In his post yesterday, Doug says he is advocating in his district to give a computing device to all students in grades 6-12. But he refuses to call it a 1:1 program.
Instead of emphasizing the device (which that name certainly does), he wants everyone to understand that the primary purpose of whatever is selected is to enable students to have 24/7 access to digital resources.
Today, I found myself reaching for a term to describe “1 to 1.” While many districts are a long way away from implementing a successful 1 to 1, mainly because the teachers themselves aren’t at the top level of the classroom learning activity rubric–let’s be honest, you’d have to be super-human, right?–and dropping tech into the mix would just make the bad, worse, it’s a horizon goal. . .that is, a goal that is worthy of aspiring to (aspirational edtech…oh wait, we’ve been doing that all along!).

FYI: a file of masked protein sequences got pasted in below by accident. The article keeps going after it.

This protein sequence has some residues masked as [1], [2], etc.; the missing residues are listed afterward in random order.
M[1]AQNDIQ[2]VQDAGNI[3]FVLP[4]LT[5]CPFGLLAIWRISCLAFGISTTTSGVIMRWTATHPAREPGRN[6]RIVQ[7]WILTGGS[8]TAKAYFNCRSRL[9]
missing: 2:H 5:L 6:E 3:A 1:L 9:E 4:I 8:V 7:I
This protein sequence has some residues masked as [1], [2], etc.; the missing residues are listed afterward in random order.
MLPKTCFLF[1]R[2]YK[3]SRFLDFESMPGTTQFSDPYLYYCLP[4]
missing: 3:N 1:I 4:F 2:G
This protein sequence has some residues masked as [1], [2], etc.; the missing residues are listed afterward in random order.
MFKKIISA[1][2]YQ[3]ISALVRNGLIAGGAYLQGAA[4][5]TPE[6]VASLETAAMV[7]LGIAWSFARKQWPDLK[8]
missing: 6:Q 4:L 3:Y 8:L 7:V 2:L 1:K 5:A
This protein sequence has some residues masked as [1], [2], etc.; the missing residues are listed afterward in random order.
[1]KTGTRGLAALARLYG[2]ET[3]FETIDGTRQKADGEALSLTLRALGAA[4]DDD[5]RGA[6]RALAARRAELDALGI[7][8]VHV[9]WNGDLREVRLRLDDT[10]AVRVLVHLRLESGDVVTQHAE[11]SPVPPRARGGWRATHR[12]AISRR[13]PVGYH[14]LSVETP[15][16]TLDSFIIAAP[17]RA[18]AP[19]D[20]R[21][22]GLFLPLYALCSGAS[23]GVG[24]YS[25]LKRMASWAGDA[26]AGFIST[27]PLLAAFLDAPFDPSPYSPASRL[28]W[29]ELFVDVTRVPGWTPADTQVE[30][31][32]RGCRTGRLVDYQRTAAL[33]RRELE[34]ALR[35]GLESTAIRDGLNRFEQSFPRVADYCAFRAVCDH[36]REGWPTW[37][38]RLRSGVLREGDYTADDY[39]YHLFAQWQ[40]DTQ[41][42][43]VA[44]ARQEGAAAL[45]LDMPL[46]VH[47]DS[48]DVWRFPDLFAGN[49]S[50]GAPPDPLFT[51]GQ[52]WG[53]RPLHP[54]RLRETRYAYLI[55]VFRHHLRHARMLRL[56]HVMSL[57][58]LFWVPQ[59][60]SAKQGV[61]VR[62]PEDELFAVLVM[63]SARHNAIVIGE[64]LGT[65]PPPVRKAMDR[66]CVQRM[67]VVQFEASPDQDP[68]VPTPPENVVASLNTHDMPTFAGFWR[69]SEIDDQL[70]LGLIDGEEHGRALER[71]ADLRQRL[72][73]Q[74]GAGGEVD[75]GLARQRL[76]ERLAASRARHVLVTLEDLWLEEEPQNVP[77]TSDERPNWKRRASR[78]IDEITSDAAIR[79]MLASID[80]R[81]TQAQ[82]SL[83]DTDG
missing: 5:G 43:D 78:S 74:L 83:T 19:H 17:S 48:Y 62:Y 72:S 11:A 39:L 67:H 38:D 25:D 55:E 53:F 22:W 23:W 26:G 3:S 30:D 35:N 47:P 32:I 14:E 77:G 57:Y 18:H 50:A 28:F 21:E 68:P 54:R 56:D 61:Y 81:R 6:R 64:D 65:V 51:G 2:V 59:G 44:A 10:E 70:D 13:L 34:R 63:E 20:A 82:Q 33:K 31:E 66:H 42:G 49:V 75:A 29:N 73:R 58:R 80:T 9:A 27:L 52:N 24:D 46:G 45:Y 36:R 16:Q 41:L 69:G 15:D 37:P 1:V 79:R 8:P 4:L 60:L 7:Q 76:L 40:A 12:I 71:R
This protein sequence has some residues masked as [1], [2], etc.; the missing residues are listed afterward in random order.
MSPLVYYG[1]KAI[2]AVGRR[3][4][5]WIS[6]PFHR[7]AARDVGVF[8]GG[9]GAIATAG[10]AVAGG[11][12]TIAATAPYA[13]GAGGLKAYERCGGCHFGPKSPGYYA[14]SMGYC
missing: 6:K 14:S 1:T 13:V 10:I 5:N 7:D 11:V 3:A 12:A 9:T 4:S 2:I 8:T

Wait, let me circle back to that idea of tech making bad, worse. I remember that I was a teacher who wanted to get better, and blending technology into instruction made me get better. I learned so much learning how to use technology with my students–cooperative learning, collaboration, learning at a distance, multimedia, hyperlinking, H.E.A.T., focus on HOTS over LOTS, problem-based learning, project-based learning, information problem solving a la Big6/Super3–that I became a better teacher.
We may not call it 1 to 1, but we do need to drop it into classrooms, and give teachers bereft of hope something to aspire to. In fact, as Tim points out, students need to be a part of that conversation, too.